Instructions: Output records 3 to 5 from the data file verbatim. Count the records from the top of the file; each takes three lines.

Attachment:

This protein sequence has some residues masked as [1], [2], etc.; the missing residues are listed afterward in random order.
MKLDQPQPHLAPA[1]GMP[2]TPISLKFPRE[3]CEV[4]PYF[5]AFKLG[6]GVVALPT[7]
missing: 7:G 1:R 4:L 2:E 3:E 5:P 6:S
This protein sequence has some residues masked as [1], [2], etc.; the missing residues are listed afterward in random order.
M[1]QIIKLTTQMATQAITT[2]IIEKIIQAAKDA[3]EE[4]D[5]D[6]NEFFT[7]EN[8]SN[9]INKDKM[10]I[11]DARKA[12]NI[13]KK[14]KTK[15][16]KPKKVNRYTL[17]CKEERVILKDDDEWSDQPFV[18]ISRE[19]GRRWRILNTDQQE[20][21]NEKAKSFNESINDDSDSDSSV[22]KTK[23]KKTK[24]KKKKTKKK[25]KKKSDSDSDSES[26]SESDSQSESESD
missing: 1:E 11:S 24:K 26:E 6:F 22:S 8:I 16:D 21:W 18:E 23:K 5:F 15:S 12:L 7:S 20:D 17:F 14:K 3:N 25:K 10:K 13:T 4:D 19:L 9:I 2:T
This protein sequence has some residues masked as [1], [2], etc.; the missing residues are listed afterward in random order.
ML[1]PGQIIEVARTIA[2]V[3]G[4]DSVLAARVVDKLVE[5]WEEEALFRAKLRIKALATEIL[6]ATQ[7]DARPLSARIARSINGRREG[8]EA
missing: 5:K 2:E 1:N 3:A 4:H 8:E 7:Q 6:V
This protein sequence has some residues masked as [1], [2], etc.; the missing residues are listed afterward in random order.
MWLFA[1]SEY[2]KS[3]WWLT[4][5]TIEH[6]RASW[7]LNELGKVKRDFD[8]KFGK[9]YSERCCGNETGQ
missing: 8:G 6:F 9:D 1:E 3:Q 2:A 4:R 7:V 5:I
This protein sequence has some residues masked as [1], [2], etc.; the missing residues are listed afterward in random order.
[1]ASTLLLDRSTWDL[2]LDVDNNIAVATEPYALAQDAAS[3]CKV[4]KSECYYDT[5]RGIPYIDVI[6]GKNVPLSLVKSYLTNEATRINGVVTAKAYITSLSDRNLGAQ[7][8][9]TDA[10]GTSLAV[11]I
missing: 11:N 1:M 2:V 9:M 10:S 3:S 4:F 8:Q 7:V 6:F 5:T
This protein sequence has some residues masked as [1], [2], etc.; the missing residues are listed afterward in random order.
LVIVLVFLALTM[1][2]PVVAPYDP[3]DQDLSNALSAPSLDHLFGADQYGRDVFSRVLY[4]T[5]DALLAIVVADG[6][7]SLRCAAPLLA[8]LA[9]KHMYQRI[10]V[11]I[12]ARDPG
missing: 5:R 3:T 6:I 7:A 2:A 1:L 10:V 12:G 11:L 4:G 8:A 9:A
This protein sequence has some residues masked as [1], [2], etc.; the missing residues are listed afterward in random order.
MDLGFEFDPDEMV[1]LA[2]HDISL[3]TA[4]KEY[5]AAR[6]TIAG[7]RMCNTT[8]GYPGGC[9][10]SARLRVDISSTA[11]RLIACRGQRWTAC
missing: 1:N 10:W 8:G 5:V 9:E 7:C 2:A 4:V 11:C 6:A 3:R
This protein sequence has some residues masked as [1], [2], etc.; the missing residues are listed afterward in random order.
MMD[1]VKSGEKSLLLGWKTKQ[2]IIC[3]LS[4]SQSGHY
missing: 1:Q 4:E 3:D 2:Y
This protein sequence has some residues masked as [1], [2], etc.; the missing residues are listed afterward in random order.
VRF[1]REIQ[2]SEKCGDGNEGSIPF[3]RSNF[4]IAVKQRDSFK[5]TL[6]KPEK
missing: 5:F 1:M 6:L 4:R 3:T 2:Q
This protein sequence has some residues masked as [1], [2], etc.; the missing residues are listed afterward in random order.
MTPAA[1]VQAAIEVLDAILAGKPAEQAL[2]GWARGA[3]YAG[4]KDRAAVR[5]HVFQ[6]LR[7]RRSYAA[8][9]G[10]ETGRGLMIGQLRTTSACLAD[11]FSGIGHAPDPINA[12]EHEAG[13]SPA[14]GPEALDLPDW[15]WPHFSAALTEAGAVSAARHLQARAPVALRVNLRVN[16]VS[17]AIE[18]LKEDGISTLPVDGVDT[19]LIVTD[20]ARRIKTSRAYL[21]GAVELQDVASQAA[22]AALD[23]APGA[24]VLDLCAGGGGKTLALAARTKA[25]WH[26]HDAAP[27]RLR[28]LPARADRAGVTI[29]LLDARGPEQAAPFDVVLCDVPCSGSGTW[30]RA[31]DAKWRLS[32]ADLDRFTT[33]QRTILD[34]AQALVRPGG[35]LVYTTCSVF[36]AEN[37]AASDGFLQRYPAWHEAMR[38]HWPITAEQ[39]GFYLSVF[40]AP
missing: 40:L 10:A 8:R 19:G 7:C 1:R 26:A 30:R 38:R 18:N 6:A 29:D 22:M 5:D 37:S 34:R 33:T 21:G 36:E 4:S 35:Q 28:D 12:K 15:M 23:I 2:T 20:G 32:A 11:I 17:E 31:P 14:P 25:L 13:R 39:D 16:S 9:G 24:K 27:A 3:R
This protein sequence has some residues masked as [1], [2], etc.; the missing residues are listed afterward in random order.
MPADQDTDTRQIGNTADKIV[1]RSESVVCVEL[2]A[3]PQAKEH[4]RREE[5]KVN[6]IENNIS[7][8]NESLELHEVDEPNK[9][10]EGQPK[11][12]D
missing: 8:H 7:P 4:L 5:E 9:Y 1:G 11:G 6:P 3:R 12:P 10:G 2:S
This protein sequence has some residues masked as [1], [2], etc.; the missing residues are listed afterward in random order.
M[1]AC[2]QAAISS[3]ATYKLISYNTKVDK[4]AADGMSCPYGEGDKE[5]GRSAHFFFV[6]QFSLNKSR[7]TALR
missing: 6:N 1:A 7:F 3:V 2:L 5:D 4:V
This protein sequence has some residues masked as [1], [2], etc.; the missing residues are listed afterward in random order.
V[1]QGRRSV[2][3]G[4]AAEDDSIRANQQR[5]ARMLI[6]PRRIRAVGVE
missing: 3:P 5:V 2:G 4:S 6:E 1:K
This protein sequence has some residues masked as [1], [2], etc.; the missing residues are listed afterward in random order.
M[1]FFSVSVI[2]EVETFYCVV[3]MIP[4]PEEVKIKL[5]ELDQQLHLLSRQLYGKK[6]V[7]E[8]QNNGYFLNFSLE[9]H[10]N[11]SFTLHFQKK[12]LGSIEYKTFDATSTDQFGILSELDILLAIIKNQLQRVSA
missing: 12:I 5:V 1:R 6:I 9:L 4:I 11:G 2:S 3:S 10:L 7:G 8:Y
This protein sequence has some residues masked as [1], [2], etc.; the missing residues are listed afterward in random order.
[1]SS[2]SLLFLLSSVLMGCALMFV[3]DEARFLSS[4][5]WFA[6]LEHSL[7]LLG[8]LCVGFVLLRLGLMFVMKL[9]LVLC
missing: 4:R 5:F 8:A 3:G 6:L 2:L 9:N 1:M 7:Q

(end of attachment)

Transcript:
This protein sequence has some residues masked as [1], [2], etc.; the missing residues are listed afterward in random order.
ML[1]PGQIIEVARTIA[2]V[3]G[4]DSVLAARVVDKLVE[5]WEEEALFRAKLRIKALATEIL[6]ATQ[7]DARPLSARIARSINGRREG[8]EA
missing: 5:K 2:E 1:N 3:A 4:H 8:E 7:Q 6:V
This protein sequence has some residues masked as [1], [2], etc.; the missing residues are listed afterward in random order.
MWLFA[1]SEY[2]KS[3]WWLT[4][5]TIEH[6]RASW[7]LNELGKVKRDFD[8]KFGK[9]YSERCCGNETGQ
missing: 8:G 6:F 9:D 1:E 3:Q 2:A 4:R 7:V 5:I
This protein sequence has some residues masked as [1], [2], etc.; the missing residues are listed afterward in random order.
[1]ASTLLLDRSTWDL[2]LDVDNNIAVATEPYALAQDAAS[3]CKV[4]KSECYYDT[5]RGIPYIDVI[6]GKNVPLSLVKSYLTNEATRINGVVTAKAYITSLSDRNLGAQ[7][8][9]TDA[10]GTSLAV[11]I
missing: 11:N 1:M 2:V 9:M 10:S 3:S 4:F 8:Q 7:V 6:F 5:T